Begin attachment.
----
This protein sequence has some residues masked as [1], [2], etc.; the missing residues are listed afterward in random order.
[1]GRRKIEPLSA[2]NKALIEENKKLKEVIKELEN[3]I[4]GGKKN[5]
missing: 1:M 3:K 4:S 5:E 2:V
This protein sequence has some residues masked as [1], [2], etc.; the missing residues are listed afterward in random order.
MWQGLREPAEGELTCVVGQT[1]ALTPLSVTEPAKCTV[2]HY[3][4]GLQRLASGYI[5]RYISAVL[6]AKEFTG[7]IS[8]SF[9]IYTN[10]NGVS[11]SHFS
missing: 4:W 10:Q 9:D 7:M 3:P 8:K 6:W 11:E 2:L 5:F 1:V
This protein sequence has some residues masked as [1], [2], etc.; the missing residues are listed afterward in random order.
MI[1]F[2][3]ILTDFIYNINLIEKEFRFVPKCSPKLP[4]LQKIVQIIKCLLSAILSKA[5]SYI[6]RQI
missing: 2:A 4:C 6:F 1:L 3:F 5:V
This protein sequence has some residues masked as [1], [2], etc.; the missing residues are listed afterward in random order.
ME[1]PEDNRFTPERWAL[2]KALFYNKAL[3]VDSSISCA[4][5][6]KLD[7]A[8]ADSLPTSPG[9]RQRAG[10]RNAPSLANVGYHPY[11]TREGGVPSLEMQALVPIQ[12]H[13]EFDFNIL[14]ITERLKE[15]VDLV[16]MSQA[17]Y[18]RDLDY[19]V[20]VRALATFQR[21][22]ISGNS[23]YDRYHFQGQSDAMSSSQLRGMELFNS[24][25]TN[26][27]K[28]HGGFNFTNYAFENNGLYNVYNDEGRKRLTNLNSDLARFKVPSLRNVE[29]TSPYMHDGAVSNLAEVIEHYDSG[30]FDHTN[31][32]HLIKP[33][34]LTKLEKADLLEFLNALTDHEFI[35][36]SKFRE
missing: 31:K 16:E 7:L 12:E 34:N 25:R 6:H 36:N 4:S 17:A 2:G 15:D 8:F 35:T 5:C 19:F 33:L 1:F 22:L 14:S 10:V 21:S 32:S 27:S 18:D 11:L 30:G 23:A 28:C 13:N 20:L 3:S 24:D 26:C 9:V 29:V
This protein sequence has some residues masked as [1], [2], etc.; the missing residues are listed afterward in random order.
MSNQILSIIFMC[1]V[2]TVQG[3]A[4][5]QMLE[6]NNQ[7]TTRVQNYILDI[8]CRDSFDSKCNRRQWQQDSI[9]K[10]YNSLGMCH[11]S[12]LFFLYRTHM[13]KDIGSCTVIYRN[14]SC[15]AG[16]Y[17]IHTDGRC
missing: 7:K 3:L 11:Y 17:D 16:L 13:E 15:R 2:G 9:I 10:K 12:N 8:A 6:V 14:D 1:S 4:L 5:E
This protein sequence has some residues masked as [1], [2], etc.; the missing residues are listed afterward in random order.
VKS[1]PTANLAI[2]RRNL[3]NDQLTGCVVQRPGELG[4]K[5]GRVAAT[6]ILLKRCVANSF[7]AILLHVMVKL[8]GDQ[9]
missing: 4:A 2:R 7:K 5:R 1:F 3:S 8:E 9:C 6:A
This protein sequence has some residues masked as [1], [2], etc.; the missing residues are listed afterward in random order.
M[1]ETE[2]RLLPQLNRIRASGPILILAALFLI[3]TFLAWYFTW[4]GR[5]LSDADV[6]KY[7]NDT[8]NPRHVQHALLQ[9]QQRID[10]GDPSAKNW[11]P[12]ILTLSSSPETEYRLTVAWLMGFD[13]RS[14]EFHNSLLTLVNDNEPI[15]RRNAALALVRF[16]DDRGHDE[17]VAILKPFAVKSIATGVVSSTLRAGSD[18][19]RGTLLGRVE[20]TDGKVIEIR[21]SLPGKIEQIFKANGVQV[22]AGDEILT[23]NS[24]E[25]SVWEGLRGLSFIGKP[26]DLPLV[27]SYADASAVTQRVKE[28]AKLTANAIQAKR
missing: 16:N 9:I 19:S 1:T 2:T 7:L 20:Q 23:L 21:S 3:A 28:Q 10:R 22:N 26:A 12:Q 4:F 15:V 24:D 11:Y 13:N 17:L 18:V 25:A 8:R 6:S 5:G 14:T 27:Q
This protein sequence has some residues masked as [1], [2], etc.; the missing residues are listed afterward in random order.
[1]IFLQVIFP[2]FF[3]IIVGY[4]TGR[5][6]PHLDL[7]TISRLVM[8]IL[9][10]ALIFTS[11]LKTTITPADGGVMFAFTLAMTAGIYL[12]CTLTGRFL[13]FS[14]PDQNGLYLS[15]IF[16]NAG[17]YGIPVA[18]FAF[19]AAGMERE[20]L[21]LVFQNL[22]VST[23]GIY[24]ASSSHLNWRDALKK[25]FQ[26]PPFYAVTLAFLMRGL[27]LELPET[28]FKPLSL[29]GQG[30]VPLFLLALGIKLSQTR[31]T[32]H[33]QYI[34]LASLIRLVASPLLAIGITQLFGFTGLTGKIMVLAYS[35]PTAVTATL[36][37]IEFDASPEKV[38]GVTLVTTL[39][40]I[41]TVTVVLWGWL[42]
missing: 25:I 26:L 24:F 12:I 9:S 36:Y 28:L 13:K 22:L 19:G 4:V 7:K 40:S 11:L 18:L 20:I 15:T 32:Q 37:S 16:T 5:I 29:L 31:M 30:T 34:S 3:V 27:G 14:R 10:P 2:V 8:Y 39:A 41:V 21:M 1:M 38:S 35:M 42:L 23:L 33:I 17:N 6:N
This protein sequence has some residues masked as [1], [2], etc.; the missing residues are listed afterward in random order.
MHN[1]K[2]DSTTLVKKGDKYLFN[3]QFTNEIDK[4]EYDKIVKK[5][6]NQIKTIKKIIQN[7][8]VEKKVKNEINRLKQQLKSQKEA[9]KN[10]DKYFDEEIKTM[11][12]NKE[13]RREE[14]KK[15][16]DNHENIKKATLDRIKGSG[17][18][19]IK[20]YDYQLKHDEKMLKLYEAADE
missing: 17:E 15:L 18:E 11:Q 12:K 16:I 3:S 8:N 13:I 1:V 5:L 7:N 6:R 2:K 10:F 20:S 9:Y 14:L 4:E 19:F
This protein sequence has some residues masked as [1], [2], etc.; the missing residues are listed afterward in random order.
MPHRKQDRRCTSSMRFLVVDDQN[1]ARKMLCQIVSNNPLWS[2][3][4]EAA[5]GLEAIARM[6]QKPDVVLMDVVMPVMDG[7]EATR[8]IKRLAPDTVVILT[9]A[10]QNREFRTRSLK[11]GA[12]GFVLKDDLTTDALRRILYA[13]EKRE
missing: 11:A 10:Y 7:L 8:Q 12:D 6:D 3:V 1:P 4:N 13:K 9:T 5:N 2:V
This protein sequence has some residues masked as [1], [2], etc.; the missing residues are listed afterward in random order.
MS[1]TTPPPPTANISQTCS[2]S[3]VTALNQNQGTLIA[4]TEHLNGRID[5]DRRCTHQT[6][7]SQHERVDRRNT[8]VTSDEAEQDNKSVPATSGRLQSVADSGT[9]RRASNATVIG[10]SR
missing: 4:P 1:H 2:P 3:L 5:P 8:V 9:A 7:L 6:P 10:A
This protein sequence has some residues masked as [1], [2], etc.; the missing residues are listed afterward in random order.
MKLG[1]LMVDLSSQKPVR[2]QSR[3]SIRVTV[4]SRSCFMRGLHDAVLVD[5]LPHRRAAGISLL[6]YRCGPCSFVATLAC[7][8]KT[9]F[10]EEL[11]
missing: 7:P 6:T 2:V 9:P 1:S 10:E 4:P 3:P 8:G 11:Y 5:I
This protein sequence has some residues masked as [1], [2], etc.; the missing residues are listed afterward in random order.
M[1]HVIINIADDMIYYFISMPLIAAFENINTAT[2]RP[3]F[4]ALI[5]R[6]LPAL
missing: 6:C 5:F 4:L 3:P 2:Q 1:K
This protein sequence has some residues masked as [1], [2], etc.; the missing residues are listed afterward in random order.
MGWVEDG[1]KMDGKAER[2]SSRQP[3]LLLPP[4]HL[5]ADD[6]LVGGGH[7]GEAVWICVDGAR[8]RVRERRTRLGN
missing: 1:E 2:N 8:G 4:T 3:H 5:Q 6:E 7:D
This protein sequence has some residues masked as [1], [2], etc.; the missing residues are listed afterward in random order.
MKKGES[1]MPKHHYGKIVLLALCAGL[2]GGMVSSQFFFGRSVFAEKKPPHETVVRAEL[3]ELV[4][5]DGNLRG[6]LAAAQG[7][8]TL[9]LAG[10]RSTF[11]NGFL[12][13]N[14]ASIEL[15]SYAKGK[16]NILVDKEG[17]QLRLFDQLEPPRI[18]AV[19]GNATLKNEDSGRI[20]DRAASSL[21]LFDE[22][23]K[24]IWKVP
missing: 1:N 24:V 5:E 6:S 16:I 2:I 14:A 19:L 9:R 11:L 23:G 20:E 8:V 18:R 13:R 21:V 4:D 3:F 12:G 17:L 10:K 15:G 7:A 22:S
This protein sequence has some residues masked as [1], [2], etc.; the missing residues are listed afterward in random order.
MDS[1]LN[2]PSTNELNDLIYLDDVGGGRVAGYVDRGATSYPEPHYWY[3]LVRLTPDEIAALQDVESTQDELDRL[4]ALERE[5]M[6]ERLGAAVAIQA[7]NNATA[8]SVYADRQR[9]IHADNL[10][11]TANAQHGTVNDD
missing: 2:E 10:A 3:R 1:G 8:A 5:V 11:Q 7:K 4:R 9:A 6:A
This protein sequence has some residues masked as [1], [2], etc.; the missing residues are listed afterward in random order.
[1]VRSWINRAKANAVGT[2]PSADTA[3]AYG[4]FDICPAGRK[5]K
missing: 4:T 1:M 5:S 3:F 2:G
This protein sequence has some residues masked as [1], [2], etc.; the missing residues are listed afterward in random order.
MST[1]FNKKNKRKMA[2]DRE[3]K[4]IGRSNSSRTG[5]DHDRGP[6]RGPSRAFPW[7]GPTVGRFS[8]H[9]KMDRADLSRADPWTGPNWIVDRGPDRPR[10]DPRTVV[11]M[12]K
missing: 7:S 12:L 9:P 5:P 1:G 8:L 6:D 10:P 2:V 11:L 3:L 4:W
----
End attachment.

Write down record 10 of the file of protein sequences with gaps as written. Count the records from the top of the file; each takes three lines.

This protein sequence has some residues masked as [1], [2], etc.; the missing residues are listed afterward in random order.
MPHRKQDRRCTSSMRFLVVDDQN[1]ARKMLCQIVSNNPLWS[2][3][4]EAA[5]GLEAIARM[6]QKPDVVLMDVVMPVMDG[7]EATR[8]IKRLAPDTVVILT[9]A[10]QNREFRTRSLK[11]GA[12]GFVLKDDLTTDALRRILYA[13]EKRE
missing: 11:A 10:Y 7:L 8:Q 12:D 6:D 3:V 1:P 4:N 13:K 9:T 5:N 2:V